Historical Precedents in an International Context
Baptism with the Holy Spirit
One of the foundations of our Church is the baptism with the Holy Spirit and speaking in angelical tongues as proof of that manifestation. The Scripture reference this matter in the second chapter of Acts of the Apostles and many other passages thereafter.
Between the years 100 and 400 AD—the time period after the apostles referenced in the New Testament—speaking in tongues has been recorded only on a few occasions as an isolated and misunderstood occurrence. Between the years 400 and 1900 AD, limited cases have been recorded, especially after the protestant reformation. Nonetheless, this was considered an enigmatic topic and an unorthodox phenomenon.
Incidentally, many of the choruses and hymns that we currently sign in the CGMJCI were written by individuals, who were part of that group of people.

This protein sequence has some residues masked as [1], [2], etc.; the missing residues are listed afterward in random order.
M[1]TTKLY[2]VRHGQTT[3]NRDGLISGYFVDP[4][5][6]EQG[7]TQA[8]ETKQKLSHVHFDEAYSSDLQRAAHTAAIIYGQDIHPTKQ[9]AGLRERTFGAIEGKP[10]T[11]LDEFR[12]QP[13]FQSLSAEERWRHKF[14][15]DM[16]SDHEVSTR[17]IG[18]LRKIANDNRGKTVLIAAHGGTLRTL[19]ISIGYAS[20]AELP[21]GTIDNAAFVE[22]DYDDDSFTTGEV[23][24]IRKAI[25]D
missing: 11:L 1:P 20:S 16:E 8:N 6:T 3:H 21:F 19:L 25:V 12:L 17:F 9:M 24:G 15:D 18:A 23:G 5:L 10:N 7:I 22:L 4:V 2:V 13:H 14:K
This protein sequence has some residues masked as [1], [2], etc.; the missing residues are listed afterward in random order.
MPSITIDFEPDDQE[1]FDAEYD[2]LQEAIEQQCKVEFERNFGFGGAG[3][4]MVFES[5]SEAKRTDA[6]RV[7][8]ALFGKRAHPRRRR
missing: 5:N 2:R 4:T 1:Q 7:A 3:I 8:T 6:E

The United States experienced a period of religious resurgence, approximately between 1730 and 1743, historically known as “First Great Awakening.”
Later on, during the 19th Century, some Christian denominations in the United States recorded cases of manifestations with the gift of tongues among their members—mainly its leaders. However, it was deemed a special and specific phenomenon. Among those denominations were the Church of the Latter Day Saints (Mormons), the Restoration Movement (also known as the American Restoration Movement), and the Holiness movement. These denominations are part of a religious and cultural phenomenon called: “The Second Great Awakening,” which took place around the first three decades of the 19th Century, between 1800 and 1830.